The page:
In this talk I will present methods for estimation (approximation) of n-variate probability density functions using a statistical techniques named projection pursuit (PP) and independent component analysis (ICA). We seek a Gaussian mixture model (GMM) of an n-variate probability density function. Usually the parameters of GMMs are determined in the original n-dimensional space by optimizing a maximum likelihood (ML) criterion. A practical deficiency of this method of fitting GMMs is its poor performance when dealing with high-dimensional data since a large sample size is needed to match the accuracy that is possible in low dimensions. We will present recent methods for fitting the GMM based on the PP and ICA strategies. These GMMs are highly constrained and hence its ability to model structure in subspaces is enhanced, compared to a direct ML fitting of a GMM in high dimensions. The comparisons with ML fitting of GMM in n-dimensions show that the PP and ICA methods are attractive choices for fitting GMMs using small sizes of training sets.
An important application of these methods is blind source separation (BSS). I will present several examples for BSS. The presented methods can be applied to knowledge discovery, information retrieval, mining high-dimensional data, data visualization and many other practical problems.
VU University Amsterdam
Guus Schreiber is a professor of Intelligent Information Systems at the Department of Computer Science department of the VU University Amsterdam.
His research interests are mainly in knowledge and ontology engineering, with a special interest for applications in the field of cultural heritage. He was one of the key developers of the CommonKADS methodology. He acts as chair of W3C groups for Semantic Web standards such as RDF, OWL, SKOS and RDFa. His research group is involved a wide range of national and international research projects.
He is now project coordinator of the EU Integrated Project NoTube concerned with integration of Web and TV data with the help of semantics and was previously Scientific Director of the EU Network of Excellence "Knowledge Web".
For more information see http://www.cs.vu.nl/~guus/
With the advent of the Web and the efforts towards a Semantic Web the nature of knowledge engineering has changed drastically. In this talk I will discuss some guiding principles for knowledge engineering on a Web scale. We illustrate these principles with examples from knowledge-intensive Web applications in areas such as digital heritage, social TV, and e-humanities. Web-based knowledge engineering is a key component of the emerging discipline of Web Science, which studies the virtual world as a relatively new phenomenon for which scientific laws and theories of the physical world do not always hold.
Jan L. G. Dietz
Delft University of Technology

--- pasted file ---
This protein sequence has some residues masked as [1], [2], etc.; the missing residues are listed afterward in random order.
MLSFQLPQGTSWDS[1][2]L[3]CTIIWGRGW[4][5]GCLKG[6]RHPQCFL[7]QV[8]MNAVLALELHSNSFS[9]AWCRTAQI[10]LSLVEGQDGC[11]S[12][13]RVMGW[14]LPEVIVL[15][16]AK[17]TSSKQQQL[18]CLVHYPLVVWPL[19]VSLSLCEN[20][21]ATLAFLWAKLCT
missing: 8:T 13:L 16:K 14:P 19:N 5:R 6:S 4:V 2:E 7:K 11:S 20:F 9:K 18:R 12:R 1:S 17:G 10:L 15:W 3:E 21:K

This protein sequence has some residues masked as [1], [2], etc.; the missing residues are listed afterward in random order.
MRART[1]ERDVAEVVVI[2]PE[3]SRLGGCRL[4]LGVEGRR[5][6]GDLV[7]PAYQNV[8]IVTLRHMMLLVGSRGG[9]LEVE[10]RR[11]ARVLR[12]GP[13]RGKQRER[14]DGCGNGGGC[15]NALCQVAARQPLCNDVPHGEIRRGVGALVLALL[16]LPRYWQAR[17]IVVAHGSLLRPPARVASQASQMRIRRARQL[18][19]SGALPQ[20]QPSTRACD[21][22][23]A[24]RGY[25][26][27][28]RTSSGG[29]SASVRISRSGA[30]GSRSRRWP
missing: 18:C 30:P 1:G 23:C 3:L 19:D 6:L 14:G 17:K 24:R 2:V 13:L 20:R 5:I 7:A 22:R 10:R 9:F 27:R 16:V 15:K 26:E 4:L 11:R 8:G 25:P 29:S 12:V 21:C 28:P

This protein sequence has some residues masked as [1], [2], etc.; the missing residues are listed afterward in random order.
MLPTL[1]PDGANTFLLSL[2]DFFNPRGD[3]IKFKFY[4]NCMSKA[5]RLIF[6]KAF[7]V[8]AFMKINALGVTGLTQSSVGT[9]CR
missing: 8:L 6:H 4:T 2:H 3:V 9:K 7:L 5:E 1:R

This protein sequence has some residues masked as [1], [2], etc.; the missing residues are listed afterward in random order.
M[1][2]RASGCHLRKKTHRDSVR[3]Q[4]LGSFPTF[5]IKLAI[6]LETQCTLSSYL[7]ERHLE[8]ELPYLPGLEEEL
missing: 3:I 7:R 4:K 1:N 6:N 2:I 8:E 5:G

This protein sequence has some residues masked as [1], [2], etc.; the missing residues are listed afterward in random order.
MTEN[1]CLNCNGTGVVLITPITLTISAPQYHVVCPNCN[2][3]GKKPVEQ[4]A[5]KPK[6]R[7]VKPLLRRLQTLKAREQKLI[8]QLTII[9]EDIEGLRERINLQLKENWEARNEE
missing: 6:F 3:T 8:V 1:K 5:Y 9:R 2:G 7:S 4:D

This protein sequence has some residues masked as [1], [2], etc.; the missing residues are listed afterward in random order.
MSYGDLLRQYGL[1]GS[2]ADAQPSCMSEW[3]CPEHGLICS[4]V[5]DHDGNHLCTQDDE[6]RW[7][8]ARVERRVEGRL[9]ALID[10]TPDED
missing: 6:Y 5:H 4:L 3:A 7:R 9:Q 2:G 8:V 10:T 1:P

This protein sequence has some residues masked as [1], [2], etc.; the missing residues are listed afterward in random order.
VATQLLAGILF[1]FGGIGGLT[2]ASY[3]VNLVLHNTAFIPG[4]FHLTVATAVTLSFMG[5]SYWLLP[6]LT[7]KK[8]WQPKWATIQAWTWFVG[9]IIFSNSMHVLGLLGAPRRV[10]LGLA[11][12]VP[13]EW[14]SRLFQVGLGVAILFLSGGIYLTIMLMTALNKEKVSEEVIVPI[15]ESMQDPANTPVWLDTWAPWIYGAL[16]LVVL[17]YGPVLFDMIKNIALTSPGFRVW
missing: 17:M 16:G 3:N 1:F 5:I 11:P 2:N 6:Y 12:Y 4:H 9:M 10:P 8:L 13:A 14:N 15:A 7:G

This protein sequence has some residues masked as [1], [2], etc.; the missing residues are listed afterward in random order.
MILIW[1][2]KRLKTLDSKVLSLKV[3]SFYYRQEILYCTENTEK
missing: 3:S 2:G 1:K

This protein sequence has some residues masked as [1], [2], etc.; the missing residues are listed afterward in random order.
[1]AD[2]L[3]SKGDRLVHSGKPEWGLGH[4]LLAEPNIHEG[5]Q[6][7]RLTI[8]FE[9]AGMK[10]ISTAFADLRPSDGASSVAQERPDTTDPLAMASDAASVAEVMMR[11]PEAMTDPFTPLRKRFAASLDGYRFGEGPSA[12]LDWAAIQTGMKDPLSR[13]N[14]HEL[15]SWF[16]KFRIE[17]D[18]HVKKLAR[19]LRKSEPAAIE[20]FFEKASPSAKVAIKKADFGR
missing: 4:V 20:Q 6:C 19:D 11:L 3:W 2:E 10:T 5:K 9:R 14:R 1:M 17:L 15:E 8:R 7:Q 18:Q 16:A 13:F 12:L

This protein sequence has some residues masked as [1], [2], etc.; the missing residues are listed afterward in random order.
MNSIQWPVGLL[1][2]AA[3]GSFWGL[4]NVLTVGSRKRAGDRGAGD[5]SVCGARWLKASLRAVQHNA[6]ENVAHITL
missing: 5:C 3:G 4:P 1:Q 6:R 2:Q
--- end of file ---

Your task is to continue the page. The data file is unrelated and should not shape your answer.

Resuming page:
Jan Dietz is full professor in Information Systems Design at Delft University of Technology (The Netherlands). He holds a Master degree in Electrical Engineering and a Doctoral degree in Computer Science. He has published over 200 scientific and professional articles as well as several books. His current research interests are in Enterprise Architecture, Enterprise Ontology, and Enterprise Governance, the three pillars of Enterprise Engineering. Before his academic career, he has been in business automation for 10 years.
He is the spiritual father of DEMO (Design & Engineering Methodology for Organizations), as well as co-founder and honorary chairman of the DEMO Center of Expertise (http://www.demo.nl). For developing the emerging discipline of Enterprise Engineering, he chairs the international research network CIAO! (Cooperation & Interoperability - Architecture & Ontology) (http://www.ciaonetwork.org). He also acts as editor-in-chief of a book series on Enterprise Engineering, published by Springer. He can be reached at email@example.com.
The notion of organized complexity, as defined by Gerald Weinberg, seems to be a good indication for the kind of artifacts that professionals in organization and information system science are dealing with. As Edsger Dijkstra already pointed at, our primary task in dealing with those artifacts is to manage intellectually their inherent complexity. Five intellectual techniques will be presented and discussed that provide adequate help in mastering complexity: 1) separation of concerns, 2) use of abstraction, 3) devising proper concepts, 4) verification by instantiation, and 5) validation from ontology. Particular emphasis will be put on the third one, since it appears that many currently popular methods in systems development lack a proper conceptual basis. As a step towards improving this situation, ideas about a new theoretical foundation of information systems are presented and discussed.